SEC: Reggie Davis

ATHENS, Ga. -- Like many Georgia fans spoiled by the numbers and excitement former quarterback Aaron Murray generated during his illustrious Bulldogs career, quarterback Hutson Mason isn’t thrilled with the lack of a downfield passing presence within Georgia’s offense right now.

Four games into the 2014 season, Georgia’s passing game has been a shell of its former high-flying self, as Mason has yet to throw for 200 yards in a game and his longest pass has gone just 36 yards.

The good news is that the Bulldogs have just one loss and are a top-15 team, but Mason understands that this trend of a limited passing game can’t continue if the Dawgs want to make a run at the SEC title.

[+] EnlargeHutson Mason
Dale Zanine/USA TODAY SportsShots downfield have been minimal this season for QB Hutson Mason and Georgia.
“We just gotta get better in the passing game all around,” Mason said. “From me to everybody else, we gotta get better.

“I’ll never apologize for winning a ball game. We did what we needed to do, but I will say we need to get better, I need to get better in the passing game.”

But when he was asked what it’s going to take for the passing game to improve, Mason admitted that’s the “million-dollar question.”

“Man, I don’t know what to tell you,” he said. “We’ll go back to work; I’ll go back to work. I’ll learn from my mistakes and all I can do is just keep trusting my protection.”

More importantly, Mason added, he needs to develop more chemistry and trust in his receivers. That right there is a major part of the passing game’s struggles. With Malcolm Mitchell nursing a knee injury and Justin Scott-Wesley dealing with an early-season suspension, Georgia’s receiving corps lost some valuable depth during the first month of the season.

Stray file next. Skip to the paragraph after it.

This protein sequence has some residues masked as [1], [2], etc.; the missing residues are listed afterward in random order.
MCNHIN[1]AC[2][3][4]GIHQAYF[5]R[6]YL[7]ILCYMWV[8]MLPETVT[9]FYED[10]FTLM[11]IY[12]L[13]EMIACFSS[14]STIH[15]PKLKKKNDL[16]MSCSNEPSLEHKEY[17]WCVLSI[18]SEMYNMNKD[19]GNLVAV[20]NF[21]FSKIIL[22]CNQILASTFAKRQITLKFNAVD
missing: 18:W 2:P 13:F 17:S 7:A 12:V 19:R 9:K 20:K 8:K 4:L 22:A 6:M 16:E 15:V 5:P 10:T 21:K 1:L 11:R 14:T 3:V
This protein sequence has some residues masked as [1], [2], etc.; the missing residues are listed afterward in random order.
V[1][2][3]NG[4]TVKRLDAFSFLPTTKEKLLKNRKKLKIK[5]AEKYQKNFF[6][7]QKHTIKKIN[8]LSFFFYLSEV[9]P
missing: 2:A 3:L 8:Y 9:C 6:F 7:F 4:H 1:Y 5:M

Veterans Chris Conley and Michael Bennett, who have combined for 25 catches and 298 yards with two touchdowns, could be gassed from so many practice reps, and youngsters, like Isaiah McKenzie and Reggie Davis are still learning.

Now, freshman running back Sony Michel, who has been exceptional in the passing game thus far, is out for a while with a shoulder injury.

While defenses have taken away the deep ball at times this season, Mason said there have been plenty of miscues, especially in the Tennessee game, by the offense. The biggest has come in the form of miscommunication between Mason and his receivers, he said. There were a few times last Saturday where receivers ran the wrong routes or didn’t hit their marks on routes. Some guys didn’t even turn around at the right time for certain passes.

Because of that, there’s been some trust lost between Mason and his receivers, especially when it comes to deeper throws. And while Mason admitted he’s been off on a few passes this season, the playbook has been limited because timing with this group of receivers hasn’t been as crisp as it needs to be.